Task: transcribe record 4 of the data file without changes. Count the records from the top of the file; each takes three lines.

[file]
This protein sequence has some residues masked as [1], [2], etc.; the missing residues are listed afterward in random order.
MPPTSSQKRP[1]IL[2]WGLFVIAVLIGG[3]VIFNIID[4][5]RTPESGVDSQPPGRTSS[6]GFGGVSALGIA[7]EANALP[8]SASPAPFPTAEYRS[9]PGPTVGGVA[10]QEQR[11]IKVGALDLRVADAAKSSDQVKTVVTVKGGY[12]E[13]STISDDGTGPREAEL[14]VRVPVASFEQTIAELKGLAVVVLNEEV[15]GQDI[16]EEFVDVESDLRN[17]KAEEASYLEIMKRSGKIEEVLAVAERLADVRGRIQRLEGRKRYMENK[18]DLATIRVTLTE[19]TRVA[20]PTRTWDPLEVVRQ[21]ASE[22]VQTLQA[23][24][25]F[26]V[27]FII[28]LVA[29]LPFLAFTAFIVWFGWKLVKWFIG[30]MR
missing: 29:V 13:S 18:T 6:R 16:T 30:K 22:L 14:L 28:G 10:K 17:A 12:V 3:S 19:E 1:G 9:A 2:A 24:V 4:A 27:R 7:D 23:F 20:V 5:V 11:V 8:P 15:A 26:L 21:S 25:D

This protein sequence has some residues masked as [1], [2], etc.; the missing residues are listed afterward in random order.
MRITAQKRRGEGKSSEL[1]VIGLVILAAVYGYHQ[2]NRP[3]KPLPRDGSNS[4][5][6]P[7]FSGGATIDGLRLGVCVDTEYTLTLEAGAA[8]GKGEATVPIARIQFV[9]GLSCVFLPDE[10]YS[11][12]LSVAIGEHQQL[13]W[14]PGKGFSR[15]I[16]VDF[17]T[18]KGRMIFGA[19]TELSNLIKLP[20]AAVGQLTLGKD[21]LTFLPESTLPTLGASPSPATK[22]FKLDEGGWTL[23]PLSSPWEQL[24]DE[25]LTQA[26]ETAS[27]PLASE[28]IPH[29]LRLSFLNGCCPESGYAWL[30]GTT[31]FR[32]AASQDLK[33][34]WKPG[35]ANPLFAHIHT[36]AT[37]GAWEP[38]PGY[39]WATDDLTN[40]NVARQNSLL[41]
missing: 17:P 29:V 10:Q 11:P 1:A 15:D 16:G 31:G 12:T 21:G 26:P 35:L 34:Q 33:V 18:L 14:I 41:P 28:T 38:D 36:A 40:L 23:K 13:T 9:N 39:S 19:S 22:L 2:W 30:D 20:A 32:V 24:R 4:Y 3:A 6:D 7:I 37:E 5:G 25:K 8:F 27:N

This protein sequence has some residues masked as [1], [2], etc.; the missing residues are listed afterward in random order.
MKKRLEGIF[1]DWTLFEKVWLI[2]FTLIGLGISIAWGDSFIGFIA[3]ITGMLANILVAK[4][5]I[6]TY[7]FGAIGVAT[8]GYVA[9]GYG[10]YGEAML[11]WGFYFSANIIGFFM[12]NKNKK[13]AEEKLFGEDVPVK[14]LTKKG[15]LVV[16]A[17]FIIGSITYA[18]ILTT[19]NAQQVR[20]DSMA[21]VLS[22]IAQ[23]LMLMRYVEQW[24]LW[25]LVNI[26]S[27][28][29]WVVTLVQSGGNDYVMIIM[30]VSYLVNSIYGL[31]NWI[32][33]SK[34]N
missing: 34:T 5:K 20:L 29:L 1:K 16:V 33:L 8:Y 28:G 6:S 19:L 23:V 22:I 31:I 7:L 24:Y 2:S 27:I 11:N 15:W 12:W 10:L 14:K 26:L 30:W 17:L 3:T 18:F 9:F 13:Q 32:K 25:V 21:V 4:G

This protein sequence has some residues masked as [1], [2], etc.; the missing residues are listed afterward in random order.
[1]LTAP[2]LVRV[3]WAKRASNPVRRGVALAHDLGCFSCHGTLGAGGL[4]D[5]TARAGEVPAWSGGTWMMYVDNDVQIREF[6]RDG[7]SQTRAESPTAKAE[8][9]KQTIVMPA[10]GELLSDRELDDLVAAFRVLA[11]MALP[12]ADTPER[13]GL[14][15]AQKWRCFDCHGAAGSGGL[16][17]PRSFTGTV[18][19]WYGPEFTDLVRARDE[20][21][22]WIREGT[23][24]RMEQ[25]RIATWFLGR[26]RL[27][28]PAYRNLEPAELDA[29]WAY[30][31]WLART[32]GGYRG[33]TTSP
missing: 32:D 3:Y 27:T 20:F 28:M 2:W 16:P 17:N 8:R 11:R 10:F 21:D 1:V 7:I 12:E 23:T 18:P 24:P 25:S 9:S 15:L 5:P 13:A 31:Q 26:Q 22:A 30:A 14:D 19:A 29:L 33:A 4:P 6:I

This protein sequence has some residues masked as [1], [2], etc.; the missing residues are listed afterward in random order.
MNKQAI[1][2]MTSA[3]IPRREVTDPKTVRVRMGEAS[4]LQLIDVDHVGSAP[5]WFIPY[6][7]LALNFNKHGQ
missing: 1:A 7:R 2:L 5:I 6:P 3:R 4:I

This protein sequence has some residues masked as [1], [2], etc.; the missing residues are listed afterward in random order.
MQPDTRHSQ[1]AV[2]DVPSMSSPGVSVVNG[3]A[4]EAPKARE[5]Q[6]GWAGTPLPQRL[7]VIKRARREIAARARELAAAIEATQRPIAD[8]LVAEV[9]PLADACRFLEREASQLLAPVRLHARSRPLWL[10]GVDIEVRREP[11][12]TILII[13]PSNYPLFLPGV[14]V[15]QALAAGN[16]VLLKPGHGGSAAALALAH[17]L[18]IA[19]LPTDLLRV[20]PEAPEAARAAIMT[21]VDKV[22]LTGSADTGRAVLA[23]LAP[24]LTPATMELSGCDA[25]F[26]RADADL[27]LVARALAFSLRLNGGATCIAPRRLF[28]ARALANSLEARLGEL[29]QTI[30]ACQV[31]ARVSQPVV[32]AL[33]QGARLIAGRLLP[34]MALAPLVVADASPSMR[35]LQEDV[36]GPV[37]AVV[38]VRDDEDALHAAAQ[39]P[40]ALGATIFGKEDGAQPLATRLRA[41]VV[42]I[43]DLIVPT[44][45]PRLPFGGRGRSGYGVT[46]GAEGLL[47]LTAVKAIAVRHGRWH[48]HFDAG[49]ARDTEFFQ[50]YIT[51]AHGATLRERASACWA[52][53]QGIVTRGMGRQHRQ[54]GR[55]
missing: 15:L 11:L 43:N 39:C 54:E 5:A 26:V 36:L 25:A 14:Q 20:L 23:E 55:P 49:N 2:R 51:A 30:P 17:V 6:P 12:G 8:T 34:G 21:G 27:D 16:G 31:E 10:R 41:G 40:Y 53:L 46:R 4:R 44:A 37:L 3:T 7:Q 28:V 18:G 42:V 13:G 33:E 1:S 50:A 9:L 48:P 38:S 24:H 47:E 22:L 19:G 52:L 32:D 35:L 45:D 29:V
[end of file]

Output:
This protein sequence has some residues masked as [1], [2], etc.; the missing residues are listed afterward in random order.
[1]LTAP[2]LVRV[3]WAKRASNPVRRGVALAHDLGCFSCHGTLGAGGL[4]D[5]TARAGEVPAWSGGTWMMYVDNDVQIREF[6]RDG[7]SQTRAESPTAKAE[8][9]KQTIVMPA[10]GELLSDRELDDLVAAFRVLA[11]MALP[12]ADTPER[13]GL[14][15]AQKWRCFDCHGAAGSGGL[16][17]PRSFTGTV[18][19]WYGPEFTDLVRARDE[20][21][22]WIREGT[23][24]RMEQ[25]RIATWFLGR[26]RL[27][28]PAYRNLEPAELDA[29]WAY[30][31]WLART[32]GGYRG[33]TTSP
missing: 32:D 3:Y 27:T 20:F 28:M 2:W 16:P 17:N 8:R 11:R 10:F 21:D 1:V 7:I 12:E 23:T 18:P 24:P 25:S 9:S 15:L 5:P 13:A 31:Q 26:Q 22:A 30:A 14:D 19:A 29:L 33:A 4:P 6:I